“One year, we didn’t got out at all.”
When certain stories make their way to the screen, some just have to be documentaries. Sure, the box office and exposure of a great documentary is rarely as big as those for even the dodgiest of narrative movies, but there are times when the reality of the documentary format is the only way a story can be told. Because some stories are too implausible and too hard to suspend enough disbelief over, unless you can see it really happening.
The Wolfpack is the kind of story that could easily be dismissed as comically far fetched, or cloyingly melodramatic if it was performed by actors working from a script. But when it’s a documentary camera following these people through their real lives, this stranger than fiction story becomes tragically real, with the odd hint of inspiringly uplifting.
One day, film maker Crystal Mosella was walking down a New York street when she stumbled across six brothers who inexplicably caught her attention. There was something compelling about the boys, and she struck up a conversation. It turns out that the brothers Angulo, ranging from pre teen to almost 20, had spent almost their entire lives confined to their New York apartment. Their father had the only key to the front door, and even their mother only left in emergencies.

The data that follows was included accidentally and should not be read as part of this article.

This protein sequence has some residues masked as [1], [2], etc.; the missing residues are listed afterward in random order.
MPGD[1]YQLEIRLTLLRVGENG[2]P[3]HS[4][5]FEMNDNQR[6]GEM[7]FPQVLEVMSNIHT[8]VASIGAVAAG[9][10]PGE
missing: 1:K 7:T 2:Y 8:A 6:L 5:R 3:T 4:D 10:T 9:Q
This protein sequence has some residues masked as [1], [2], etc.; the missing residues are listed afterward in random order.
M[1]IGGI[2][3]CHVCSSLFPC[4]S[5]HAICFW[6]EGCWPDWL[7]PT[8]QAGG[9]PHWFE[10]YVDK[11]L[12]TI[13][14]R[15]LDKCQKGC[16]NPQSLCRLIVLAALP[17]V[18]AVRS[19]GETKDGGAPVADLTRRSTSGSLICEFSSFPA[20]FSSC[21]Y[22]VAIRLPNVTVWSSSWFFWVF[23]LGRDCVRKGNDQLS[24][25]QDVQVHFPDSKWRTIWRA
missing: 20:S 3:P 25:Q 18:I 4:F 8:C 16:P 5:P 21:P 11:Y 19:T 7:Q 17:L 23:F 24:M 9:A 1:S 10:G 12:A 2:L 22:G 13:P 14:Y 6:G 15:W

The only link to the outside world for these dudes had been the thousands of movies they watched over and over again. But more than just watching movies, they also remake their favourite scenes. Using charmingly homemade costumes and props, they recreate pivotal moments from Reservoir Dogs, Pulp Fiction, The Dark Knight and more. It was only a year or so before Mosella met them, that the Angulo brothers had begun defying their father’s rules and leaving their apartment.
Mosella treads a very fine line with The Wolfpack that always manages to stay just on the side of concern and affection, but could have easily fallen into exploitation and voyeurism. She knows her subjects are awkward, not the most socially well adjusted and innocently fascinating. But also feels like this exposure is a good thing for the Angulos, like it might help make up for lost time as they explore and experience more and more of the outside world.
The Wolfpack also makes no apologies for their parents. A drunk, lazy, possibly abusive father who barley speaks enough English to even attempt to justify his strange child rearing methods. A mother who at best seems complacent about her husband’s actions. Their sons are obviously victims and their story is obviously tragic, but The Wolfpack has just enough hope to make you think that despite some terrible, terrible parenting, it could all work out in the end for these boys.